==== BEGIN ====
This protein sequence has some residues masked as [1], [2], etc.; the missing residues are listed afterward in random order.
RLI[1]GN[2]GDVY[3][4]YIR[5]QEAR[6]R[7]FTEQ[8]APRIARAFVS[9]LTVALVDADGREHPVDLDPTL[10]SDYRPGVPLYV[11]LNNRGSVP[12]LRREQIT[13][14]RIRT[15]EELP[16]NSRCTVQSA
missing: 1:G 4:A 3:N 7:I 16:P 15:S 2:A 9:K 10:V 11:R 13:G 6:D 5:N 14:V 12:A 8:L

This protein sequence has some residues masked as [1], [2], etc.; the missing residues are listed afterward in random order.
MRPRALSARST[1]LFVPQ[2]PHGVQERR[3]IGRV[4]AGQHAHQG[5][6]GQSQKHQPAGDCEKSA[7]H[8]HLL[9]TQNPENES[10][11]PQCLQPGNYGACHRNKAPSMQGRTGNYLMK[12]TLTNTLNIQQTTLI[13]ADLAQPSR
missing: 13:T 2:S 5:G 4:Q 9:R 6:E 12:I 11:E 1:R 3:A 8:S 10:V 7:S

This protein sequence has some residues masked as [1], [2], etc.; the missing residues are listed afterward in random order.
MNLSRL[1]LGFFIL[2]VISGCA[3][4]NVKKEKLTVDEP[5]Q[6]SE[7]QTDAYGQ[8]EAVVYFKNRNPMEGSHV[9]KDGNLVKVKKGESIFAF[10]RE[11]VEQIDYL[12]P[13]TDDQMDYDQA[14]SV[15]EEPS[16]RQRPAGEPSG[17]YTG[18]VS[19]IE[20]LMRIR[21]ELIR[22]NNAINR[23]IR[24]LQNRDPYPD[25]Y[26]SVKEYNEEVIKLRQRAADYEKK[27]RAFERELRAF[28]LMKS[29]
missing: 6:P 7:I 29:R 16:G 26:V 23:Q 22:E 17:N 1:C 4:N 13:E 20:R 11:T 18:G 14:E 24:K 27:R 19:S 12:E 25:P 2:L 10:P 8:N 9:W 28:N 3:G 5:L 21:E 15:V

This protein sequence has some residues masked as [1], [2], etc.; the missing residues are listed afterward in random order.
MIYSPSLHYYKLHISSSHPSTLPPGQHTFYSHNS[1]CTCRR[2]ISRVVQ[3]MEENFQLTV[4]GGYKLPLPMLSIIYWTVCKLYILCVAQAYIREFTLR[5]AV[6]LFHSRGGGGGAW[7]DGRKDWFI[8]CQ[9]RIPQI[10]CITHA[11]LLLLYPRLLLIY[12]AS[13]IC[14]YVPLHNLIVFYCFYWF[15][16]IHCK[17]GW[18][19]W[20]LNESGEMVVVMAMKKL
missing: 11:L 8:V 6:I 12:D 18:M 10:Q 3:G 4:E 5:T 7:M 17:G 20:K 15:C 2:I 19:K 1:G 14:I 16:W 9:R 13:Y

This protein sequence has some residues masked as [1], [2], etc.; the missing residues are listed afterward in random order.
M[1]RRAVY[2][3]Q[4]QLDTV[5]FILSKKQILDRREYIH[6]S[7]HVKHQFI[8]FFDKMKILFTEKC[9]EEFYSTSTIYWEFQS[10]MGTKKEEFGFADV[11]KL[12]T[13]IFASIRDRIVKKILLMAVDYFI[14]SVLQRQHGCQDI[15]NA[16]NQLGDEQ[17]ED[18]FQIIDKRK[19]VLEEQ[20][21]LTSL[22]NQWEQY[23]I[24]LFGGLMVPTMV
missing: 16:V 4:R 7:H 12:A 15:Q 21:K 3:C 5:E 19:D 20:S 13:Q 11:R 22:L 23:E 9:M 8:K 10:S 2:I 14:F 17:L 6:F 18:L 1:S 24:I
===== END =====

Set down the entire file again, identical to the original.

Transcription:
This protein sequence has some residues masked as [1], [2], etc.; the missing residues are listed afterward in random order.
RLI[1]GN[2]GDVY[3][4]YIR[5]QEAR[6]R[7]FTEQ[8]APRIARAFVS[9]LTVALVDADGREHPVDLDPTL[10]SDYRPGVPLYV[11]LNNRGSVP[12]LRREQIT[13][14]RIRT[15]EELP[16]NSRCTVQSA
missing: 1:G 4:A 3:N 7:I 16:P 15:S 2:A 9:K 10:V 11:R 13:G 6:D 5:N 14:V 12:A 8:L

This protein sequence has some residues masked as [1], [2], etc.; the missing residues are listed afterward in random order.
MRPRALSARST[1]LFVPQ[2]PHGVQERR[3]IGRV[4]AGQHAHQG[5][6]GQSQKHQPAGDCEKSA[7]H[8]HLL[9]TQNPENES[10][11]PQCLQPGNYGACHRNKAPSMQGRTGNYLMK[12]TLTNTLNIQQTTLI[13]ADLAQPSR
missing: 13:T 2:S 5:G 4:Q 9:R 6:E 12:I 11:E 1:R 3:A 8:S 10:V 7:S

This protein sequence has some residues masked as [1], [2], etc.; the missing residues are listed afterward in random order.
MNLSRL[1]LGFFIL[2]VISGCA[3][4]NVKKEKLTVDEP[5]Q[6]SE[7]QTDAYGQ[8]EAVVYFKNRNPMEGSHV[9]KDGNLVKVKKGESIFAF[10]RE[11]VEQIDYL[12]P[13]TDDQMDYDQA[14]SV[15]EEPS[16]RQRPAGEPSG[17]YTG[18]VS[19]IE[20]LMRIR[21]ELIR[22]NNAINR[23]IR[24]LQNRDPYPD[25]Y[26]SVKEYNEEVIKLRQRAADYEKK[27]RAFERELRAF[28]LMKS[29]
missing: 6:P 7:I 29:R 16:G 26:V 23:Q 22:E 17:N 1:C 4:N 13:E 20:R 11:T 18:G 14:E 24:K 27:R 19:S 12:E 25:P 2:L 10:P 8:N 9:W 28:N 3:G 5:L 21:E 15:V

This protein sequence has some residues masked as [1], [2], etc.; the missing residues are listed afterward in random order.
MIYSPSLHYYKLHISSSHPSTLPPGQHTFYSHNS[1]CTCRR[2]ISRVVQ[3]MEENFQLTV[4]GGYKLPLPMLSIIYWTVCKLYILCVAQAYIREFTLR[5]AV[6]LFHSRGGGGGAW[7]DGRKDWFI[8]CQ[9]RIPQI[10]CITHA[11]LLLLYPRLLLIY[12]AS[13]IC[14]YVPLHNLIVFYCFYWF[15][16]IHCK[17]GW[18][19]W[20]LNESGEMVVVMAMKKL
missing: 11:L 8:V 6:I 12:D 18:M 10:Q 3:G 4:E 5:T 7:M 17:G 20:K 15:C 2:I 19:K 1:G 14:I 16:W 9:R 13:Y

This protein sequence has some residues masked as [1], [2], etc.; the missing residues are listed afterward in random order.
M[1]RRAVY[2][3]Q[4]QLDTV[5]FILSKKQILDRREYIH[6]S[7]HVKHQFI[8]FFDKMKILFTEKC[9]EEFYSTSTIYWEFQS[10]MGTKKEEFGFADV[11]KL[12]T[13]IFASIRDRIVKKILLMAVDYFI[14]SVLQRQHGCQDI[15]NA[16]NQLGDEQ[17]ED[18]FQIIDKRK[19]VLEEQ[20][21]LTSL[22]NQWEQY[23]I[24]LFGGLMVPTMV
missing: 16:V 4:R 7:H 12:A 15:Q 21:K 3:C 5:E 19:D 20:S 13:Q 11:R 22:L 23:E 9:M 8:K 10:S 2:I 14:F 17:L 6:F 18:L 1:S 24:I